Peel and chop a clove of garlic, and fry in a tablespoon of olive oil. Add 200g long grain rice, and continue to fry for about three minutes. Pour over 450mL boiling water, add a scant half teaspoon of paprika, a teaspoon of turmeric, a pinch of salt and, optionally, a tablespoon of tomato paste. Return to the boil, then reduce the heat to the barest simmer.

Cover and leave for around 15 mins. The ideal result is that all the liquid has been absorbed, the rice on top is soft and fluffy, and, even better, the rice on the bottom is verging on burnt.

The boiling water could be replaced with chicken stock if you’re feeling festive.

You might want to fry some slivered almonds with the garlic, and stir in some coriander leaves just before serving.

Tortillas

Homemade tortillas rock, and are as far removed from the things you buy in the supermarket, as Montgomery’s is from processed cheddar.

Now, be warned, my tortillas aren’t authentic, and probably closer to roti/chapati. And they’re never round, either.

For ten tortillas, you’ll need 300g strong white flour, 200mL warm water, a pinch of salt and, optionally, a glug of oil.

Mix the salt and flour, plus a splash of oil. Gradually add enough of the water, stirring all the while, to form a dough. You’ll probably need about 175mL.

Lightly oil a clean work surface and knead the dough ’til it’s no longer sticky, so maybe ten minutes. Form the dough into a ball and leave somewhere to rest for about half an hour, covered in oiled cling wrap. The kneading and resting allow the gluten to form long strands so you can roll it out.

Get a large heavy frypan moderately hot. Place a large teatowel somewhere tranquil.

Flour the work surface. Break off a lump of dough about the size of a squash ball.

Roll it out. You’ll notice from the photo above that casually using a wine bottle isn’t an option and a proper rolling pin is required.

Shake off an excess flour and pop the tortilla into the pan, no oil, and leave for a slow count of 30. The upper surface will wrinkle and puff very slightly. Use the tongs to turn it over, and you’ll see some reassuring brown spots. If the spots are black then the temperature is too high, no spots or puffing/wrinkling and it’s too low. Once flipped, give it another count of 30, and then pop it onto one side of the teatowel, and fold over. This stops it drying out.

Repeat, building up a stack of tortillas inside the teatowel. With a bit of practise, you’ll be able to roll out tortilla N+1 whilst tortilla N is cooking. A glamorous assistant comes in useful at moments like this.

Pass the chilli.

Variations

You’ll notice from the photos that I accidentally left some cumin seeds and dried oregano on the bench when I rolled out the tortilla. Oops.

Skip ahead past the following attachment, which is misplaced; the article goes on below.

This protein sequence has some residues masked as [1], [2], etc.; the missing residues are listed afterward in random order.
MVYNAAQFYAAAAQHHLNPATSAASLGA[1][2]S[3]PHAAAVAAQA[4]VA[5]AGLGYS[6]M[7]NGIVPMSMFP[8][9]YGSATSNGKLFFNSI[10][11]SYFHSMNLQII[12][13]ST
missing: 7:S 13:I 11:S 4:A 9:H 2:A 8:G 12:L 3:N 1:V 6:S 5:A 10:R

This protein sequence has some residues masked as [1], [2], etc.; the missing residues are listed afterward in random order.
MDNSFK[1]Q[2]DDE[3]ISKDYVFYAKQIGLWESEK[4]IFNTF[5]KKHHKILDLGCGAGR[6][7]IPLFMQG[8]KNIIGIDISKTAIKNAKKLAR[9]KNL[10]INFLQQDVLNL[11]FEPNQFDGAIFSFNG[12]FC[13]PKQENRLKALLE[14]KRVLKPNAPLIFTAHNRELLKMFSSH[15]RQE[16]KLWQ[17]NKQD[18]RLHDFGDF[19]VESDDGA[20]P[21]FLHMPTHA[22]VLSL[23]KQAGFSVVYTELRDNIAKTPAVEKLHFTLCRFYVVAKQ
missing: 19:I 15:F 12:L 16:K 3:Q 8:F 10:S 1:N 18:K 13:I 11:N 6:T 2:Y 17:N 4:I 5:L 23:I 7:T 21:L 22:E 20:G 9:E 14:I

If you have leftover tortillas, pop them in the fridge. They will be horrid the next morning, but wrap them round some barely scrambled eggs, cheese and leftover salsa, and pop under a relentlessly hot grill. The result will lift your spirits if you had too much Corona with the chilli.

Note to Self: Must experiment with how much/little kneading is required, and whether autolysis might be the answer.

Chilli

Back in the day, when grander households than ours referred to this as “chilly con carny”, it was simply known by my parents as mince ‘n’ beans. Of course, this is simply an excuse to then eat vast amounts of cheese, sour cream and guacamole. (Which we certainly didn’t have when I was a kid.)

I’m fairly sure this is neither Mexican, nor even Texmexican, but it’s tasty.

Key ingredients, for this flavour, are the dried oregano and cumin. Go easy on the chilli, as you can always splash a bit of Tabasco over it later on.

In tonight’s batch I used:

  • 300g beef mince
  • two small onions, diced
  • one red capsicum, diced
  • four cloves garlic, peeled and sliced finely
  • one 450g tin of red kidney beans, rinsed and drained
  • one 450g tin of chopped tomatoes
  • a teaspoon of…
    • ground cumin
    • dried oregano
  • half a teaspoon of…
    • dried chilli flakes
    • dried thyme (maybe)
  • you can also add some fresh coriander leaves at the end if you fancy

Start by browning the mince in a small amount of oil. If it ain’t brown, it’s grey, and grey ain’t right. A spot of salt and pepper will help it on its way.

Pop the mince in a holding bowl, add a bit more oil and fry the chilli flakes for about a minute, add the garlic, fry for another minute, add the ground cumin and fry for a slow count of ten, before chucking in the onion and capsicum, then stirring like crazy, to incorporate all the brown goo from the bottom of the pan into the dish. (If you’re using cumin seeds, add them at the same time as the garlic, so they get a good minute or so.)

The veg need to soften up, and get brown around the edges, so a good ten minutes of medium heat and the occasional stir are required – there’s nothing worse than crunchy capsicum in a dish like this. Boil the jug whilst you’re doing this. Once that’s done, return the mince, plus the tomatoes, the beans, and enough boiled water from the jug so everything’s almost submerged.

Stir in the herbs, bring to the boil, and then reduce to a gentle simmer and leave for an hour to reduce. An hour? That’s enough time to whip up some tortillas and have a couple of beers.